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Review | Tatiana Bilbao at the November Talks 2018 in Graz

27.11.2018

Art and culture in the open-air arena of architecture


Architecture shapes the interface between people and living space. In a subtle way, it intervenes in the way that intersocial connections are formed. And sometimes, it simply widens the horizon. On 19 November 2018, Tatiana Bilbao brought along some impressive projects from Mexico and enriched the November Talks of the Sto foundation with yet more thought-provoking items.


Art, architecture and the relationship between them is an everyday matter for most people in Europe, and one with which they have grown up since their school days. In towns such as Culiacán in Mexico, driven into an abject condition by poverty and the drugs trade, the issues of concern to people are unlikely to include artistic sculptures. Nonetheless, Tatiana Bilbao, an architect with a passion for collaboration, interdisciplinary work and social consciousness, knows how to enrich the lives of people by integrating art and architecture into their everyday lives. The Jardín Botánico Culiacán is home to a collection of dozens of sculptures and works of art as well as some valuable botanic collections, ranging from bamboo to palm trees. There, people get on with their daily lives, they meet up, have picnics, take part in yoga sessions, learn, relax and engage in sports. “If we had built a yoga pavilion and installed a running track here, we would have destroyed the place”, recounts Tatiana Bilbao. Instead, she covered the entire area with an organic fractal matrix of paths, bridges, pools, seating areas and leisure spaces; small interventions that connect art and nature, and invite visitors to use the sculptures actively. The larger buildings such as the library, cafeteria or an auditorium are presented in plain concrete, and climbing plants have now conquered them. Here too, the man-made encounters the natural world. “This garden has become the most significant art collection in the entire region”, enthuses Bilbao. “A museum would not have fitted with the culture of the people here. They would never have accepted it”. The park also conceals a powerful social message: The concrete from which one of the installations - bench seating - is made was mixed with the same water as is used to wash the corpses of fatalities from drug-related crime. The benches soon became a symbol for raising awareness.


Another project on which Tatiana Bilbao worked is also very close to the needs of people, and involves equipping a pilgrimage route with infrastructure. Year on year, for Easter, about 2000 people engage in a 150-kilometre march in the region around Guadalajara. This walk takes them up to 10 days and, in the past, they had to improvise everything from overnight accommodation to rest stops and sanitation. The Tourism Ministry wished to change that. “Local business lives entirely from these few days, while the pilgrimage is taking place”, reports Bilbao. This wide-ranging project was intended not only to offer rest stops and viewing platforms. Instead, it was also devised to satisfy aesthetic and artistic requirements. “We did not wish to do everything ourselves”, states Tatiana Bilbao, “that would have been a bit dull”. Accordingly, a whole range of national and international big names from the world of architecture were invited, each to contribute one element of the project. Diversity was the dominant criterion in the selection process. For example, Swiss architect Christoph Gantenbein, the November Talks speaker in Graz back in 2015, was also there. The invitation to Ai Wei Wei, whose viewing platform was dubbed the ‘Wall of China’, was based upon a deliberate decision to include someone from outside the Christian culture. “We wished to allow different points of view to be expressed”, states Bilbao with emphasis. The individual sub-projects blend into their surroundings and can be seen from afar by pilgrims – examples include an open chapel that plays aesthetically on the symbol of the cross, there not just for spiritual contemplation but also simply to spend a little time.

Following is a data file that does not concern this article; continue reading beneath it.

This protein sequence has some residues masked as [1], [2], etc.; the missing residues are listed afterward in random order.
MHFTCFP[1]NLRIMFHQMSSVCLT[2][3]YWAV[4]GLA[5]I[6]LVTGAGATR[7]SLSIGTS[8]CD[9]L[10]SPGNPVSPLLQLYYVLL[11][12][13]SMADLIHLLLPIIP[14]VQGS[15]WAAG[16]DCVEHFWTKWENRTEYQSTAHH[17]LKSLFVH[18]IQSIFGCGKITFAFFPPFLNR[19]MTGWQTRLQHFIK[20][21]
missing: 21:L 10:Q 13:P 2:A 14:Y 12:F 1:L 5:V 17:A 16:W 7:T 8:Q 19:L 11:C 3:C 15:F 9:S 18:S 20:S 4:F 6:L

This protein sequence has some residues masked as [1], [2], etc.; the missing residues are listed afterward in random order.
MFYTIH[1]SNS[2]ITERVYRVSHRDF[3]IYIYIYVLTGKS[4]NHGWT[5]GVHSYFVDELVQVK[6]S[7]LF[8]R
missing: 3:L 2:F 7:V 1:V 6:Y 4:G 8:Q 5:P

Tatiana Bilbao also brought the great paradigm of social interaction with her to France where she designed three buildings in Lyon – two of them for social housing and one with apartments for private purchase. However, the conditions there are radically different from those in Mexico: “We must comply with strict rules and need to plan the design mathematically and meticulously”. However, Bilbao remained true to her own rules: The terraces arranged in offset and intersecting planes create an open space that allows for interaction and that expresses the diversity of local residents. “We wished to create a new kind of urbanism”, states Bilbao, “People are not all the same”. Her urban sense of life rises upwards from a shortage of space, deriving its third dimension from the perpendicular, yet nonetheless remaining open and airy at all times. Her dominant credo: “You must allow space for ideas”.


Tatiana Bilbao, born in 1972 in Mexico City, studied architecture at the Universidad Iberoamericana. In 2004 she founded her office, Tatiana Bilbao Estudio, and went on to implement projects in China, Europe and Mexico. She is winner of the 2012 Berlin Art Prize, of the 2014 Global Award for Sustainable Architecture Prize and, in 2014, the title of ‘Emerging Voice’ was bestowed on her by the Architecture League of New York. Her works can also be viewed in the Centre d'Art George Pompidou in Paris, in the Carnegie Museum of Art and in the Arts Institute of Chicago. She has appeared as a guest lecturer at the Yale School of Architecture and at the Rice School of Architecture.

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Interview with Tatiana Bilbao

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